Victoria Clipper

Victoria Clipper in the Ballard Locks in Seattle

If you want to see more of Victoria than the quick glimpse an evening cruise ship stop offers, it’s pretty easy to get there from Seattle. The Victoria Clipper sails daily from Seattle to Victoria. For faster transportation, seaplanes also fly frequently between Seattle and Victoria. From the Olympic Peninsula, the Black Ball Ferry makes daily trips across the Strait of Juan de Fuca from Port Angeles to Victoria. Any of those methods of transportation are good for a day trip there.  For longer stays Victoria has plenty of hotels.  Americans arriving in British Columbia, Canada by boat or ground transportation from Washington State just need either a passport card or enhanced driver’s license, although passports are always an option.  Taking the plane requires a passport for everyone.

Posted in Holland America, Port Cities, Ports of Call, Westerdam | Tagged , , , , , , , , , | 6 Comments

Hood Canal Bridge

Un-Cruise Adventures ship the Wilderness Adventurer

Wilderness Adventurer in Hood Canal on a foggy, rainy day

When the Wilderness Adventurer headed to Hoodsport as the first stop of the Un-Cruise Adventures Washington Coastal cruise, I had hoped to have a chance to see the Hood Canal Bridge from a boat’s point of view.  It’s a pretty interesting bridge.

Hood Canal Bridge

Hood Canal Bridge looking west from the Kitsap Peninsula side

Most draw bridges lift upward to let boats pass through.  A few turn sideways to make an opening.  In a rather unique fashion, the Hood Canal bridge does neither.  It withdraws part of the bridge into itself, underneath the other layer.

I found a brief video on the state DOT site, which is definitely worth the 15 seconds or so it takes to watch it.  Unfortunately they have no embed code so the best I could do is this link:

Hood Canal bridge opens

It shows the bridge raising up and the road sliding under.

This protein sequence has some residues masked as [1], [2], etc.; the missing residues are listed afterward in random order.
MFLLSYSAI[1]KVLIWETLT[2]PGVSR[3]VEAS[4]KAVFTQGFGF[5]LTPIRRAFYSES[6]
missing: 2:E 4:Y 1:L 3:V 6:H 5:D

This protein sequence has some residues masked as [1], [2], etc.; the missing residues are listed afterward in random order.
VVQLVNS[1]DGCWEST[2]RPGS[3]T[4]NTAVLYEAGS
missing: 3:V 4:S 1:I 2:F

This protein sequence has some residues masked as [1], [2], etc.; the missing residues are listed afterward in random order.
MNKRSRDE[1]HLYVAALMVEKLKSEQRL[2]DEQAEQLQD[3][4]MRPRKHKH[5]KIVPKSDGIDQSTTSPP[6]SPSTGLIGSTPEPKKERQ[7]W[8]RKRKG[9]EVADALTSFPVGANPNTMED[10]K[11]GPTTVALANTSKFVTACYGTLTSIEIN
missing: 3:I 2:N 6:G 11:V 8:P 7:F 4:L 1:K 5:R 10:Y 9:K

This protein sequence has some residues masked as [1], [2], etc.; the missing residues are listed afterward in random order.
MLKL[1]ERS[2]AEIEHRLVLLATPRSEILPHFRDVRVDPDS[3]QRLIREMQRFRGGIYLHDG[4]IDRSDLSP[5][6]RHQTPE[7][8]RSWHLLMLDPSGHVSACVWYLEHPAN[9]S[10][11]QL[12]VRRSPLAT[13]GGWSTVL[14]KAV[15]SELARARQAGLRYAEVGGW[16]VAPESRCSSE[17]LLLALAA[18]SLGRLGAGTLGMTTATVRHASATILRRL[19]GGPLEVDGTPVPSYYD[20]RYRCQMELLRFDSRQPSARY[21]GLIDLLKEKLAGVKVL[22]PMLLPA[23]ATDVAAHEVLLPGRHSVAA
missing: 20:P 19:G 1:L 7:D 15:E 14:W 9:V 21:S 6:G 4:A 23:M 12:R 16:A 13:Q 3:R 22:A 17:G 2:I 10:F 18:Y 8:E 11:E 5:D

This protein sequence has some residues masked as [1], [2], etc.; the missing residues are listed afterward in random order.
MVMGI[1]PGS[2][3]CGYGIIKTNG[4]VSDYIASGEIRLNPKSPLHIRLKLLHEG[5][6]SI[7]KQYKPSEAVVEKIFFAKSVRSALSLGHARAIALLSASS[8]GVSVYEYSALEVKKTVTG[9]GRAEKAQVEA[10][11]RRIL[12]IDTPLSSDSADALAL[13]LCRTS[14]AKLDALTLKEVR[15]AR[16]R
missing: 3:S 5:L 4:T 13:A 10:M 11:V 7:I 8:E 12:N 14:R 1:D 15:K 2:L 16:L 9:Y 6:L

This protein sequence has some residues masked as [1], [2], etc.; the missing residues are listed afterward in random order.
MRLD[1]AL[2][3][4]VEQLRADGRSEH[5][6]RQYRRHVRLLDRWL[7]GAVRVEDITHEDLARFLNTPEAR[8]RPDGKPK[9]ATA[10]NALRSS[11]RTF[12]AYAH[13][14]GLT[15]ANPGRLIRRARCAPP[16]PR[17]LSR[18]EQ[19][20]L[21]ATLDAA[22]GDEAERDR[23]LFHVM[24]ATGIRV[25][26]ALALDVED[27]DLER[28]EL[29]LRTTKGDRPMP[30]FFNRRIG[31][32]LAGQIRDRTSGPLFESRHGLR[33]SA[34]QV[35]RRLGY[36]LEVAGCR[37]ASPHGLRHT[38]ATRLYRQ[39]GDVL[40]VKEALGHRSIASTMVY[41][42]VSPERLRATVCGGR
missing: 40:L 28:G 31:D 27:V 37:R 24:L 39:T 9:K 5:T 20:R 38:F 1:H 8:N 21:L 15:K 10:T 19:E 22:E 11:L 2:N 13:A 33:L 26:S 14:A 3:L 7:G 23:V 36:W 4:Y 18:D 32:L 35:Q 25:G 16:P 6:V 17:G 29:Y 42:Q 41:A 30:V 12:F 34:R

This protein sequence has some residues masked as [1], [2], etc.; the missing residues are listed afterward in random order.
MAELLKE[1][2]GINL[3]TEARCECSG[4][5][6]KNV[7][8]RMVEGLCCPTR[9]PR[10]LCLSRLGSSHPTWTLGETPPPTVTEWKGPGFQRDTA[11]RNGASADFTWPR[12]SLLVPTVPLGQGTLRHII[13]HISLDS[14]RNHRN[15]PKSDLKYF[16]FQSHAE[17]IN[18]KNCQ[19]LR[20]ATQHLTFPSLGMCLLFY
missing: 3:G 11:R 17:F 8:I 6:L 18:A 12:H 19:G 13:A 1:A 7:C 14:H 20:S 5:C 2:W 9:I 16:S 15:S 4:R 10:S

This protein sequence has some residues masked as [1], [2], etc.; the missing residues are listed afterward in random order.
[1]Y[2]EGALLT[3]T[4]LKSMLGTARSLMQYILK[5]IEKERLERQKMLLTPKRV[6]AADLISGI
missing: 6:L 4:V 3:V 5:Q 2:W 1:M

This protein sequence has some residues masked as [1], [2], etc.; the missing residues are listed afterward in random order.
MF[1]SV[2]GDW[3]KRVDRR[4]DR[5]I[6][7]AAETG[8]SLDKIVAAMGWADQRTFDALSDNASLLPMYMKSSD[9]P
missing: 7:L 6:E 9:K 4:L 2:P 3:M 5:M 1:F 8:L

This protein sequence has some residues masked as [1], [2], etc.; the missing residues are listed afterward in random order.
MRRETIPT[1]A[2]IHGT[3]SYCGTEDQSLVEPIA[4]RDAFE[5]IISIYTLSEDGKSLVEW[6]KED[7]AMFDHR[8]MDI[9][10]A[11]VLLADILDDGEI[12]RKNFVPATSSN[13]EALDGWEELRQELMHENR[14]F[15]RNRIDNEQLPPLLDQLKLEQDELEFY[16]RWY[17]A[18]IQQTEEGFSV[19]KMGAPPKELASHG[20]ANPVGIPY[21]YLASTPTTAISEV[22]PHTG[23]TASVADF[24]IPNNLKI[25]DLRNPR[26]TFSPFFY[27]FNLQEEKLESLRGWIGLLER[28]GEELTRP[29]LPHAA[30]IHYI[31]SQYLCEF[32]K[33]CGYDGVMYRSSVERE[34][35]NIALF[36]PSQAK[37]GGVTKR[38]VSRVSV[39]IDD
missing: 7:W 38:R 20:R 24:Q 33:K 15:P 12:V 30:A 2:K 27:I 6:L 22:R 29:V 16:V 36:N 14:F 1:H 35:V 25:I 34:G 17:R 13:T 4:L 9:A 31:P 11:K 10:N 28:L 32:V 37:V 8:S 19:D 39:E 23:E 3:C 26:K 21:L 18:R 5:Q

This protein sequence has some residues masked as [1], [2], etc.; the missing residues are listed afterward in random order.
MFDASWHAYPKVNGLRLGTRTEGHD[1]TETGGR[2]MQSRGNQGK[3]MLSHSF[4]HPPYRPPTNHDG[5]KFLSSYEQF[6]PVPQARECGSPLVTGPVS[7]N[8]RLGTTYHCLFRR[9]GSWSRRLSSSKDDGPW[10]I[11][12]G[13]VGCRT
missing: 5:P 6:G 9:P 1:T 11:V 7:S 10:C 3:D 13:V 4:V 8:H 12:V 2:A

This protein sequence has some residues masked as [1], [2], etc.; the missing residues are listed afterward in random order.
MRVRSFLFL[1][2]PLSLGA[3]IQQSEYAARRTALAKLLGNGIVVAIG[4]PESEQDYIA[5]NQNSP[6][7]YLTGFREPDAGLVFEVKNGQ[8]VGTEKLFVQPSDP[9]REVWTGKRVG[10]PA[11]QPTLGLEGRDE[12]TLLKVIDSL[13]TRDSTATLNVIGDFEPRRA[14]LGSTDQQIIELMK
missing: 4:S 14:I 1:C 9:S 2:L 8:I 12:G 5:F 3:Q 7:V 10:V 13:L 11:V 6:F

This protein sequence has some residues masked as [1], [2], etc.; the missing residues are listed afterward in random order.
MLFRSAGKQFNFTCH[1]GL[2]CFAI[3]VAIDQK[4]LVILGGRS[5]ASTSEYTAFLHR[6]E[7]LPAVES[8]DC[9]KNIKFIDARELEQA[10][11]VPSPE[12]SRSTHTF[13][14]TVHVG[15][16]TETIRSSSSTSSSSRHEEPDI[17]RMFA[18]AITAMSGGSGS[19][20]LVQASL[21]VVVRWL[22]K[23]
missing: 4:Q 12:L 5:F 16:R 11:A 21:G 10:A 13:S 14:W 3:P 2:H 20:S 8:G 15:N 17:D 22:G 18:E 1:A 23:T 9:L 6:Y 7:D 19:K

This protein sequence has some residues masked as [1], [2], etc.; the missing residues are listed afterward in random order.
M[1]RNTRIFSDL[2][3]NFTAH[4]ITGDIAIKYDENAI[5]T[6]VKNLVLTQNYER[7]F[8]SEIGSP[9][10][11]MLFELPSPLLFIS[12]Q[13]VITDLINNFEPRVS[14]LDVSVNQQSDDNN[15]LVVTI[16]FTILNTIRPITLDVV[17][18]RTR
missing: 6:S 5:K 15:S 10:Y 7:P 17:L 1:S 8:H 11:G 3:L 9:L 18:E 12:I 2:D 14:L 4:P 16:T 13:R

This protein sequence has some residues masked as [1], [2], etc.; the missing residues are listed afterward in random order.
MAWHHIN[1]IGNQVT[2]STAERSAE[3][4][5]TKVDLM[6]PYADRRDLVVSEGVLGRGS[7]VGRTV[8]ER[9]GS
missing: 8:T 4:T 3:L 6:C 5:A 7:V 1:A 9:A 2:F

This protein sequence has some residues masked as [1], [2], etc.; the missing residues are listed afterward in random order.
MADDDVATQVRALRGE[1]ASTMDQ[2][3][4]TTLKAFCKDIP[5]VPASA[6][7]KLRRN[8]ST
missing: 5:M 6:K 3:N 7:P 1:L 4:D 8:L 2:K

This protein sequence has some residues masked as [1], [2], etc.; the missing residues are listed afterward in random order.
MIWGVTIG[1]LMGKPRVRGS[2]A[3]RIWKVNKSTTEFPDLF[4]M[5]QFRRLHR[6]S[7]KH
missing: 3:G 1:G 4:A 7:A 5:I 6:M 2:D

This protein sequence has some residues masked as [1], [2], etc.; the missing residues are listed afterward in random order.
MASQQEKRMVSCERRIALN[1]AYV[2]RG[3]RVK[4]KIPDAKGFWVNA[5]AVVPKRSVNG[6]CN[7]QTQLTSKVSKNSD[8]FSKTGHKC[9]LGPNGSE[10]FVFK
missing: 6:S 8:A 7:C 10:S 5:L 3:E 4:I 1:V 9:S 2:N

Hood Canal Bridge

Hood Canal bridge looking east from the Olympic Peninsula side

When boats go through, the first cars in line stop on the bridge.  I’ve never been close enough to the front of the line to get out and see if you could see anything when the bridge opens though.  Just close enough to see the boat approach on one side of the bridge and disappear behind the waiting cars and then emerge on the other.  You wouldn’t get to see the bridge move from the boat since it opens before the boat gets there, but could still see what the bridge looks like from water level while passing through.  It’s usually around a 20 minute wait for the cars.  When hurrying to any of the ferry docks on the other side waiting for the bridge can mean missing your intended ferry and taking a later boat.

navy sub at hood canal bridge

Navy sub USS Ohio crossing through the Hood Canal Bridge, photo courtesy of Wikipedia

When a navy submarine transits the canal, no bridge travelers see it go through.  Police guard both ends and stop all cars before they get to the bridge.  Even if you are stopped near enough to the bridge to walk to it, nobody is allowed on it or close enough to it to see anything.  For some reason the submarines always go through on the surface instead of silently slipping through in the depths of the water where nobody would ever know they were there.  Waiting for a sub to go through takes a long time. The time I got stopped for one it took at least an hour.

Funny how when a bridge is open it is closed and when it is closed it is open.  At least from the point of view of anyone traveling in a car.

While on the Wilderness Adventurer we saw a sub on the surface in the distance, probably headed to the canal since they have a base there.  From a distance is all anyone sees it though.  It had an escort of navy boats that keep curious onlookers away.

Unfortunately we passed through the Hood Canal Bridge in the middle of the night in both directions on the Wilderness Adventurer, so only the captain (or whomever was at the helm) and possibly night shift crew had an opportunity to see anything, if indeed they could see it in the dark.

The Hood Canal Bridge opened in 1961 as the world’s first floating bridge over salt water, to some controversy as to whether the design could hold up to the tides and storms sure to batter the 3rd longest bridge on the planet.

sinking bridge

hood canal bridge collapsed in a storm in 1979

Proving their worries, the western pontoons sank in a severe 1979 storm.  It took until 1982 to rebuild, a sturdier bridge this time with newer technology and stronger anchors.  The state had to open an old ferry run that had closed when the bridge first opened to keep traffic flowing for the several years it took to rebuild.  From 2003 to 2009 the eastern half got rebuilt so now the entire bridge has better technology and sturdier anchorage than the original.  Its actual name is the William A. Bugge Bridge, but if anyone called it that nobody would have a clue which bridge they meant.  Other than picturing the bridge crawling with bugs named William, the name is not likely to stick in anyone’s brain.

Posted in Un-Cruise Adventures, Washington, Wilderness Adventurer | Tagged , , , , | 9 Comments